As the weather gets colder, your home’s heating system is more frequently in use, and indoor humidity drops. Low humidity and hot air blowing from air ducts are hard on plants.
Anything you can do to increase humidity will be beneficial to your indoor plants. Using humidifiers, misting plant foliage frequently, placing oversized gravel pans with two inches of gravel and one inch of water beneath plants, and grouping plants together are all methods of increasing humidity.
African violets, and other gesneriads, like warmth and should be kept out of cold drafts. Flowering houseplants should be moved to areas that receive as much sunlight as possible. The light intensity in January is low. On a winter day, the maximum amount of sunlight indoor plants receive is 2,500 foot candles; during summer, indoor plants can receive up to 10,000 foot candles.
Insects thrive in a hot, dry environment, so keep an eagle eye out for red spider mites, scales, and mealy bugs. Treat these pests with an organic pest control product as soon as you see any indication of their presence. Plants positioned close to a window may form condensation on their leaves, and could be prone to disease problems such as mildew or botrytis. Treat these problems as soon as any symptoms develop.
When you water your houseplants, water them well. One never over-waters by watering too much at one time; one over-waters by watering too frequently.
Foliage plants are not only aesthetically pleasing; they create a healthy environment. Foliage plants help purify indoor air, removing many of the toxins that are so prevalent in today’s modern houses. Flowering plants can also give you a psychological lift during a time of the year when many people experience midwinter blues.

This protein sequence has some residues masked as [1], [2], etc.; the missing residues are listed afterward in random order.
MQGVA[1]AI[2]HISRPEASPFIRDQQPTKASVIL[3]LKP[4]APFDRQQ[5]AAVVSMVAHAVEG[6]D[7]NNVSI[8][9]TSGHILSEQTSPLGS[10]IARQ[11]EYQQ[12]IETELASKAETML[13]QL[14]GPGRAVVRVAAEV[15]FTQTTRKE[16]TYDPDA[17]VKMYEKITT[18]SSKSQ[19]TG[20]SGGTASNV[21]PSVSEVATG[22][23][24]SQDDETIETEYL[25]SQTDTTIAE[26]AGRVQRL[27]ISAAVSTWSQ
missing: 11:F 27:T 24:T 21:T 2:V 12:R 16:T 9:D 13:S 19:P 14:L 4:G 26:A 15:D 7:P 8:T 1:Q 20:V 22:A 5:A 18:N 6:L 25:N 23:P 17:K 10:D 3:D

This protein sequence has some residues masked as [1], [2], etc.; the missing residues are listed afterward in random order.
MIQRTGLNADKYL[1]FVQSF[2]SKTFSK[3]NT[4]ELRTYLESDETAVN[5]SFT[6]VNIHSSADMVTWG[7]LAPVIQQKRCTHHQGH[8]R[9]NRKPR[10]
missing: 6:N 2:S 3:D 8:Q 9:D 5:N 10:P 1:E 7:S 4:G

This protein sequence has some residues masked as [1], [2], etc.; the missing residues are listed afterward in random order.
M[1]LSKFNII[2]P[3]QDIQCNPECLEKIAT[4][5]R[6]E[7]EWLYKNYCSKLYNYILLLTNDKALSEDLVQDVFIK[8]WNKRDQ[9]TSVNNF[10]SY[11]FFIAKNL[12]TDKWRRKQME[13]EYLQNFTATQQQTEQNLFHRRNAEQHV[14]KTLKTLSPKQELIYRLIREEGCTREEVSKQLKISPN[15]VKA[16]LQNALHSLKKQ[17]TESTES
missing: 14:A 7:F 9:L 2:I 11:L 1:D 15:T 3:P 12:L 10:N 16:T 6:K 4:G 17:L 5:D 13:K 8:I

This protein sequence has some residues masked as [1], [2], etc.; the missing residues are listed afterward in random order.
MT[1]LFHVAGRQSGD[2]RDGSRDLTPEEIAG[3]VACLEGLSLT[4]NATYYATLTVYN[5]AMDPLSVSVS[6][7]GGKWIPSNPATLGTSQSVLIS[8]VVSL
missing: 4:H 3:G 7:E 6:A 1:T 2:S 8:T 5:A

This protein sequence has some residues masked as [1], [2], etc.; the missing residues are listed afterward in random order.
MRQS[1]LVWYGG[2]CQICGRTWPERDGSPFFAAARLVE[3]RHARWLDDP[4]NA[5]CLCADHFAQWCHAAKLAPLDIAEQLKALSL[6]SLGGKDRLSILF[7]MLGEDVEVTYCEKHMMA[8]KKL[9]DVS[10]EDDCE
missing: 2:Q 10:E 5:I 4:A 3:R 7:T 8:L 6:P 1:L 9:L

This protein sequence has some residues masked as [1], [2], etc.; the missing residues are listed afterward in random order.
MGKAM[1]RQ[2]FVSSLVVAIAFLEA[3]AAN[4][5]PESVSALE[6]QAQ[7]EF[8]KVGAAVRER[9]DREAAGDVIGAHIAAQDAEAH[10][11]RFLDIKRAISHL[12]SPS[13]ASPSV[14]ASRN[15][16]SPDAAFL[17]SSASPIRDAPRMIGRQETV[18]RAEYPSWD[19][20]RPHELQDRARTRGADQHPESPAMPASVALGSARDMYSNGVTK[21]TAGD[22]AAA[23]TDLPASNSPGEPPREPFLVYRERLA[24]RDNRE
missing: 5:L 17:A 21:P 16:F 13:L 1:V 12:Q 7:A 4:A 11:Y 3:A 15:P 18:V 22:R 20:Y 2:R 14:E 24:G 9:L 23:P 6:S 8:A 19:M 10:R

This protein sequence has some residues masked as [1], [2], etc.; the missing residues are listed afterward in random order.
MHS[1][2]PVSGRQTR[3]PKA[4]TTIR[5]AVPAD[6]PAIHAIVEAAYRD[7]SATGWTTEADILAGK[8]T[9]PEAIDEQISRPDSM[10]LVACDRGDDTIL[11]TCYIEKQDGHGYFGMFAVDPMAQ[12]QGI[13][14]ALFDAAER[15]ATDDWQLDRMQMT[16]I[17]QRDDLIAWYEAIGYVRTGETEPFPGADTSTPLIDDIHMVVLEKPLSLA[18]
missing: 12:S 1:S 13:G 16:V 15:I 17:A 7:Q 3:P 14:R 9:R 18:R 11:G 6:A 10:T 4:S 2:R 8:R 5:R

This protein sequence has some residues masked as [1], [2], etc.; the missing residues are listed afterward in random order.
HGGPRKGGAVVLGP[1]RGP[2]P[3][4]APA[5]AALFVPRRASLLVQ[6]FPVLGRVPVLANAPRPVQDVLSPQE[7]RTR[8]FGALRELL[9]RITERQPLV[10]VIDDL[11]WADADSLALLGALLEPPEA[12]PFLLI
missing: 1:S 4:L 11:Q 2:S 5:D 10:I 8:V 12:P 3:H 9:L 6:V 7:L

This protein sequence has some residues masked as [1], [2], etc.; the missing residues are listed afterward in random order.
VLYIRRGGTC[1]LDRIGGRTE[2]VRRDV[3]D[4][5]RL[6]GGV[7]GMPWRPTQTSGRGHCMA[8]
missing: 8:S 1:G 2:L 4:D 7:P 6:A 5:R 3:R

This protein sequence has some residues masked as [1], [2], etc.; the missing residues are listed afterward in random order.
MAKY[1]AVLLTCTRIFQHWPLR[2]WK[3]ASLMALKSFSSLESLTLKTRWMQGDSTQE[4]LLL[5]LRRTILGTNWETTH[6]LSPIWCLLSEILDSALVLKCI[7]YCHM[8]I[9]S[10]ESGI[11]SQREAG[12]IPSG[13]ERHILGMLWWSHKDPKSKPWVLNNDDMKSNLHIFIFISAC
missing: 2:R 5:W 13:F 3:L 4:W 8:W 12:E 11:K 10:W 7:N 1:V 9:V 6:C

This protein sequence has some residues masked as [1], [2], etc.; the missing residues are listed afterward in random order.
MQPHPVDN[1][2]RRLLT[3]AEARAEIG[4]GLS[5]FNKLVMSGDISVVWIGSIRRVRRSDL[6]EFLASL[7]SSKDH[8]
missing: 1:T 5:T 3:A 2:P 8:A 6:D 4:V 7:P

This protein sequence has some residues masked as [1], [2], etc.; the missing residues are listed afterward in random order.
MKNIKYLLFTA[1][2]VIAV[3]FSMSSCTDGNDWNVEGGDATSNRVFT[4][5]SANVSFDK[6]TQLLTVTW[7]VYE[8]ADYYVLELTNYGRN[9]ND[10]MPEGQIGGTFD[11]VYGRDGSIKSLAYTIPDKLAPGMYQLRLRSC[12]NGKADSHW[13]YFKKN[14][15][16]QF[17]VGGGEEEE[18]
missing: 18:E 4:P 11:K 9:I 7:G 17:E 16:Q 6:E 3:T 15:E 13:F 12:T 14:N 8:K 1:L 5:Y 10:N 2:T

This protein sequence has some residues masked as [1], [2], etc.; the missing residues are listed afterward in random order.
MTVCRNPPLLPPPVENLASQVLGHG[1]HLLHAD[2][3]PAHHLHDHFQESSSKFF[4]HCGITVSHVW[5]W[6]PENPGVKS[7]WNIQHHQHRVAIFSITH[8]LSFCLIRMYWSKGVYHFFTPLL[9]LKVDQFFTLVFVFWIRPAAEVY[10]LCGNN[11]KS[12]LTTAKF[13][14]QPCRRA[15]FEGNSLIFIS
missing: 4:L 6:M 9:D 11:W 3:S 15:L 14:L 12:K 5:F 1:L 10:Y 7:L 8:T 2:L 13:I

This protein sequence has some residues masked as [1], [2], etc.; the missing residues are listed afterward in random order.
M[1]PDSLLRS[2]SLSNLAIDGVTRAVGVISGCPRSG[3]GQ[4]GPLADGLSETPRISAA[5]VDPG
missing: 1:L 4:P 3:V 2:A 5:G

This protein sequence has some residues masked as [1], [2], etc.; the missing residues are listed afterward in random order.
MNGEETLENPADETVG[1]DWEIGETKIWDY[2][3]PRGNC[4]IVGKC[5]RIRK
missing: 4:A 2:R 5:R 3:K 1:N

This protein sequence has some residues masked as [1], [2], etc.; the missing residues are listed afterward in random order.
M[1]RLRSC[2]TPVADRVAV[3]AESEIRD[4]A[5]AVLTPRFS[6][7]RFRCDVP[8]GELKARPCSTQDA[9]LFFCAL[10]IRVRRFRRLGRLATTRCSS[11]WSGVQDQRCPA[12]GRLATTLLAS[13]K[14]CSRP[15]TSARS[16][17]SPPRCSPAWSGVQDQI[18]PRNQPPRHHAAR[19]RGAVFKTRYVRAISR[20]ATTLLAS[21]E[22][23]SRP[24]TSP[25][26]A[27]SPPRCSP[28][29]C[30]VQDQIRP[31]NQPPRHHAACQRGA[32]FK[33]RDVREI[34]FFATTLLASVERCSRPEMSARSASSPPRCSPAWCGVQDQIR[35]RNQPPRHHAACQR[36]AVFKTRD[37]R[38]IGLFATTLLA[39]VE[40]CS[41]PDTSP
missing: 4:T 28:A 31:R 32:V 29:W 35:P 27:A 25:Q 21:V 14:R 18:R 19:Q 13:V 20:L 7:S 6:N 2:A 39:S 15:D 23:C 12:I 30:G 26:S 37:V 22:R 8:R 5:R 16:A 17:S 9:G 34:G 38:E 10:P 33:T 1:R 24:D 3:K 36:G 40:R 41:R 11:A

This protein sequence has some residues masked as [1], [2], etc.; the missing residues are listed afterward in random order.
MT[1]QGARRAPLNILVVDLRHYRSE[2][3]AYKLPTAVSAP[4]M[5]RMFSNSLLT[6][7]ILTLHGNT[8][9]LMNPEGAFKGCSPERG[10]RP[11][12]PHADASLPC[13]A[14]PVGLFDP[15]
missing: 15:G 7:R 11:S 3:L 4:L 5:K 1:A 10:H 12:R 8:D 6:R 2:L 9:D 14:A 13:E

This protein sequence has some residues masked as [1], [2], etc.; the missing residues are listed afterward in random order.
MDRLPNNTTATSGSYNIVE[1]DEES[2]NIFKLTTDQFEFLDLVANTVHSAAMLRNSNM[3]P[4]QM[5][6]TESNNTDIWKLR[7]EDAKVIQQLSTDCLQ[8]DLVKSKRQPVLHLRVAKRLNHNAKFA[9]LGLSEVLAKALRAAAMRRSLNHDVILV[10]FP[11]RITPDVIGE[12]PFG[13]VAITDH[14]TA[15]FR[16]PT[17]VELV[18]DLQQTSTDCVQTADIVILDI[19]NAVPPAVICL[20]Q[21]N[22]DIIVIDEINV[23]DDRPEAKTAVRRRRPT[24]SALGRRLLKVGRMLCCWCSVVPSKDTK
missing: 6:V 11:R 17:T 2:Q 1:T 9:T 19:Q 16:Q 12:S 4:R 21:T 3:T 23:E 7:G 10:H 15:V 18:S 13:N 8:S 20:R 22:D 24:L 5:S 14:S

Featured Plant: Cyclamen
Cyclamens are probably my favorite type of indoor flowering houseplant. In the old days, these required a very cool environment; but the new hybrids are very adaptable to ordinary room temperatures. Cyclamens need a sunny location and should be cleaned once a week: remove any spent flowers or yellow leaves.
This year we are feeding ours with Daniel’s, an amazing organic fertilizer, on a weekly basis. The results are incredible. New flower buds have already initiated in the crowns of our plants. These buds keep the plants blooming all winter—and in many cases, throughout the spring and into the summer. The trick is to keep the plant crown clean of any dead material that may cause rot and lead to botrytis. When removing spent flower buds or leaves, pull to the right or left—not straight out—and make sure the full petiole is removed completely from the crown. Proper watering is one of the most critical requirements for growing a good cyclamen. They need a lot of oxygen in the soil and should not be waterlogged. Clay pots are preferable to plastic, because they allow a greater exchange of oxygen in and out of the soil. The best method for watering a cyclamen is to give it a good, deep drink, filling the pot up to the rim with water, then allowing it to dry out before watering again. One of my customers told me that after all these years he finally learned the secret to watering a cyclamen. He waits until the plant starts to wilt (telling him, “I need a drink”); then he waters it thoroughly. By the next morning, it is perky and rigid. He has his cyclamens in flower until the full heat of summer hits.
Miniature cyclamens are f-1 hybrids, and are gaining in popularity—adding another dimension to the cyclamen world. They are grown in four-inch pots, have smaller flowers, are more prolific, and often can bloom throughout the year. They lend themselves to planting in window boxes, during the same time of the year when pansies can also be planted out. They withstand light frosts and provide a dramatic display of color. They are also a great windowsill plant and add a lot of color to any home.
Most Asked Question (with Slight Variations):
Why is my ficus tree dropping leaves? Why are the edges of leaves turning brown? Why are the lower leaves of my foliage plants turning yellow? As the heating in our homes is turned up more frequently, indoor humidity becomes lower, and plants suffer. Increasing humidity will improve this situation. Plants often need more water as indoor heat goes on; the lower light intensity of winter will cause additional leaf drop.
Photo courtesy of Artur i Karol S